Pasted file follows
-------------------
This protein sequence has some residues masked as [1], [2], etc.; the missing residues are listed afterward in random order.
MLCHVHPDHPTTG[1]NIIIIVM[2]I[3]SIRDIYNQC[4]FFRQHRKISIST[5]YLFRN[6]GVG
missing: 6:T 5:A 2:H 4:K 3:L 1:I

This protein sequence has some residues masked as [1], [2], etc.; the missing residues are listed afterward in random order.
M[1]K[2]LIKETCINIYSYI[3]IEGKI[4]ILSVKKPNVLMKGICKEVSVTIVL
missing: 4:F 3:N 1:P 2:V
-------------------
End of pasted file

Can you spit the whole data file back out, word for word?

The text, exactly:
This protein sequence has some residues masked as [1], [2], etc.; the missing residues are listed afterward in random order.
MLCHVHPDHPTTG[1]NIIIIVM[2]I[3]SIRDIYNQC[4]FFRQHRKISIST[5]YLFRN[6]GVG
missing: 6:T 5:A 2:H 4:K 3:L 1:I

This protein sequence has some residues masked as [1], [2], etc.; the missing residues are listed afterward in random order.
M[1]K[2]LIKETCINIYSYI[3]IEGKI[4]ILSVKKPNVLMKGICKEVSVTIVL
missing: 4:F 3:N 1:P 2:V